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This question already has an answer here:

rm -rf ./* deleted all content of current directory only partially.

Input:

MN> cd ~/mydir
MN> rm -rf ./*
MN> ll

Output:

-rw-r--r--  1 MN MN 1025 Aug  1 15:50 .file1
-rw-r--r--  1 MN MN 1025 Aug  1 15:50 .file2

Some files weren't deleted

marked as duplicate by jimmij, JigglyNaga, user88036, Stephen Kitt bash Oct 12 '18 at 9:41

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4
rm -rf ./*

usually means “delete all the non-hidden files and directories in the current directory, recursively, without prompting, ignoring any nonexistent files”, it doesn’t mean “delete everything in the current directory”. (Its exact meaning depends on the shell’s globbing behaviour, not on rm.)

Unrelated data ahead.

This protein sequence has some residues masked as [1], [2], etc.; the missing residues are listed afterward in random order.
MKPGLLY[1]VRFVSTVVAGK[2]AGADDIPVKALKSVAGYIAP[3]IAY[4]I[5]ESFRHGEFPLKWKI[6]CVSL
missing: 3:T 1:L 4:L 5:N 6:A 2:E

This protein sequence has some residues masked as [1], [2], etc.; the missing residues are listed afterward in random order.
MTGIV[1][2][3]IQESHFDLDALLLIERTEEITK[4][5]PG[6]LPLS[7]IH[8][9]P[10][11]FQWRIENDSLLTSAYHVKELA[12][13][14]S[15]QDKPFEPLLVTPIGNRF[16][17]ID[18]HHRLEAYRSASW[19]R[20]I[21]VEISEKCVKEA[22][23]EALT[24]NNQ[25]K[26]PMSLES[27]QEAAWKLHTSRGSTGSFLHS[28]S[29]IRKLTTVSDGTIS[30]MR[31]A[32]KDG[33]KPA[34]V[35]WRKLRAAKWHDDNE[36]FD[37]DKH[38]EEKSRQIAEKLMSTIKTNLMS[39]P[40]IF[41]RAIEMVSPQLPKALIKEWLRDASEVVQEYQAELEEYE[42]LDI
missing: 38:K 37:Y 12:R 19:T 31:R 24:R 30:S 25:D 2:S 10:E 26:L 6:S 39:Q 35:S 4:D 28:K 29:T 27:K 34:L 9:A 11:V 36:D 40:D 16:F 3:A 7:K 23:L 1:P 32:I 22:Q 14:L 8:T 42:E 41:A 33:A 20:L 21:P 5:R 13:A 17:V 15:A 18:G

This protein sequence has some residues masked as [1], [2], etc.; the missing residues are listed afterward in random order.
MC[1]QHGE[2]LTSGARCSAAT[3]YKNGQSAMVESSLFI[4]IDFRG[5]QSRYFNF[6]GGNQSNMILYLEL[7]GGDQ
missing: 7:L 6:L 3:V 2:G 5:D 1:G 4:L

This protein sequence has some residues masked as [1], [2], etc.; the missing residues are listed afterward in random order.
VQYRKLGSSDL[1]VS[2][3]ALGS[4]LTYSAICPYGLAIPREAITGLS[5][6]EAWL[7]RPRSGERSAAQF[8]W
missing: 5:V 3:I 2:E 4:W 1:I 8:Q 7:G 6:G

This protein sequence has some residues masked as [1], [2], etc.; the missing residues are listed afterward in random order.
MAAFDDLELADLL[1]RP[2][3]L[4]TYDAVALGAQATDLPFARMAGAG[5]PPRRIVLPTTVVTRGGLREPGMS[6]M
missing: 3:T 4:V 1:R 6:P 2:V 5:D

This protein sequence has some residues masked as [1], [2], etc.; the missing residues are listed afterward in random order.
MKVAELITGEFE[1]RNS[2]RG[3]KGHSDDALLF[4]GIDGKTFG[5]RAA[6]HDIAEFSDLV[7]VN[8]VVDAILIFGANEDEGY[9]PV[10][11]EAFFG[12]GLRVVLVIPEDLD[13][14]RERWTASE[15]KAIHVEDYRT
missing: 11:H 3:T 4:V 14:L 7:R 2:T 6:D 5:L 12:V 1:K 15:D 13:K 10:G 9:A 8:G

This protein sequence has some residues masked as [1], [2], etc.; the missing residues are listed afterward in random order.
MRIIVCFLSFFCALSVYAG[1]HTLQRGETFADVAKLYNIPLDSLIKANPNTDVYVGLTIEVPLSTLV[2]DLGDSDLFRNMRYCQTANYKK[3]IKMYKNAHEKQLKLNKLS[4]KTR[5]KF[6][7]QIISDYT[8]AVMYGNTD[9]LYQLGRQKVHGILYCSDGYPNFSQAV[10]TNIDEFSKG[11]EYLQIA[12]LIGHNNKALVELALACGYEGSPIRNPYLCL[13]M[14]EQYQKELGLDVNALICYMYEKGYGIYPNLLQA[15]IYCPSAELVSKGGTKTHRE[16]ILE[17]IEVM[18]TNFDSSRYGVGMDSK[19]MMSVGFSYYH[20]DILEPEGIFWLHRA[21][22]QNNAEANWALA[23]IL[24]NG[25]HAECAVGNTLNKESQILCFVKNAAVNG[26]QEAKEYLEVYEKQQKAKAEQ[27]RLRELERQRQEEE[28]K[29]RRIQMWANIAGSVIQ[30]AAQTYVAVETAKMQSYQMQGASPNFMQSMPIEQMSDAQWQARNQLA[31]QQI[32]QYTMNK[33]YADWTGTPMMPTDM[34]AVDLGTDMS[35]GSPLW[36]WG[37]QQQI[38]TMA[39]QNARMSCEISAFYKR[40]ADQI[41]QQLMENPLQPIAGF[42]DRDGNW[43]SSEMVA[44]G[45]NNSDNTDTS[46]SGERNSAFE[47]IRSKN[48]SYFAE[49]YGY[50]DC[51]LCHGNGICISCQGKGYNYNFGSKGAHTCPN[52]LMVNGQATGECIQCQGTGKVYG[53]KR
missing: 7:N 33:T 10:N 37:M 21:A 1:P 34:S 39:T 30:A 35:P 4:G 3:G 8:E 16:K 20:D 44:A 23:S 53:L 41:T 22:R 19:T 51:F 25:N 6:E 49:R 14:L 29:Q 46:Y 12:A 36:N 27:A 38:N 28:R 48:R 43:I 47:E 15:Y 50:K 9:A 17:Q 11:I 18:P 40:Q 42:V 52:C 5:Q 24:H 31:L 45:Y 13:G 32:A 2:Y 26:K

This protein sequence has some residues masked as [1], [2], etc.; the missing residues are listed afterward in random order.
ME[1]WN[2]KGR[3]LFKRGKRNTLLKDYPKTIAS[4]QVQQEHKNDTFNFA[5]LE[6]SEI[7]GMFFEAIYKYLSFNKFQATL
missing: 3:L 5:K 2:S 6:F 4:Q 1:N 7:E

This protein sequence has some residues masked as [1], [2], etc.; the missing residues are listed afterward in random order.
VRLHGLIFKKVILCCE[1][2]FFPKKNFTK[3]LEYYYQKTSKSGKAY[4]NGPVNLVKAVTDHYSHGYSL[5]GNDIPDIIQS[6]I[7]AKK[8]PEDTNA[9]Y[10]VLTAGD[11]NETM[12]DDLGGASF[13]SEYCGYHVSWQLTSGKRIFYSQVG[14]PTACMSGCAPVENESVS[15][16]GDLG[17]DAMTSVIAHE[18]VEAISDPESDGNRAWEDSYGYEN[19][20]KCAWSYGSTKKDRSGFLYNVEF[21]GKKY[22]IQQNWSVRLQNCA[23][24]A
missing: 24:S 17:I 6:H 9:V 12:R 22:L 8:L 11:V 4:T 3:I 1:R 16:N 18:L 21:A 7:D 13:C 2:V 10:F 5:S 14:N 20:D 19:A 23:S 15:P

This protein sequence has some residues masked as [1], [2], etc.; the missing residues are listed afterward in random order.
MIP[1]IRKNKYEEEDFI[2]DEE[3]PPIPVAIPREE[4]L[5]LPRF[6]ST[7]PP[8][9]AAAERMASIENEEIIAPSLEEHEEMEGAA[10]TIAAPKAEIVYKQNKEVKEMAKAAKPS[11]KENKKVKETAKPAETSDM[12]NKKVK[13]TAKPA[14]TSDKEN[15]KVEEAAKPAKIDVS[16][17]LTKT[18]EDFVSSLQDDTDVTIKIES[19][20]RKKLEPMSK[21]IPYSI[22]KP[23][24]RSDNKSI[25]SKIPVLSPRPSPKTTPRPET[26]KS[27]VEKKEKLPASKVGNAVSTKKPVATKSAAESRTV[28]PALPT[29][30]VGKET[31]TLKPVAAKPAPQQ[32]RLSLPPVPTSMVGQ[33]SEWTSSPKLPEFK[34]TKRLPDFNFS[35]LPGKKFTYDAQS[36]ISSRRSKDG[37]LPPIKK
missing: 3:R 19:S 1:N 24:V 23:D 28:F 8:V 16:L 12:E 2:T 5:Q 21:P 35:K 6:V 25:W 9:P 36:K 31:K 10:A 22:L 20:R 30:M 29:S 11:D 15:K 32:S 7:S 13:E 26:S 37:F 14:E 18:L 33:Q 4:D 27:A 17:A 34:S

The simplest way to delete all the contents of a directory, without deleting the current directory itself, and without having to take into account the shell’s globbing settings, is to use find:

find -maxdepth 1 . -exec rm -rf {} +

or, if you have GNU find:

find . -delete

See also Proper way to delete contents of directory.

2

As the files were hidden ones (as they start with a dot), and rm (with -rf arguments) doesn't cover hidden files in Bash 4.x.x naturally, the files remained after the rm -rf ./* operation.

What I did eventually is to use the shpot Bash builtin.

shopt -s dotglob # Globb leading dots as well.
rm -rf ./*
shopt -u dotglob # Stop globbing leading dots.

As you can see, the command shopt -u exits this optional ENVIRONMENTAL state which is built in the Bash application, of globbing files with a dot in their start as well.

Then just for testing, when I replicated my starting state with touch .x, rm -rf ./* didn't delete .x unless I reused my solution so testing works fine.

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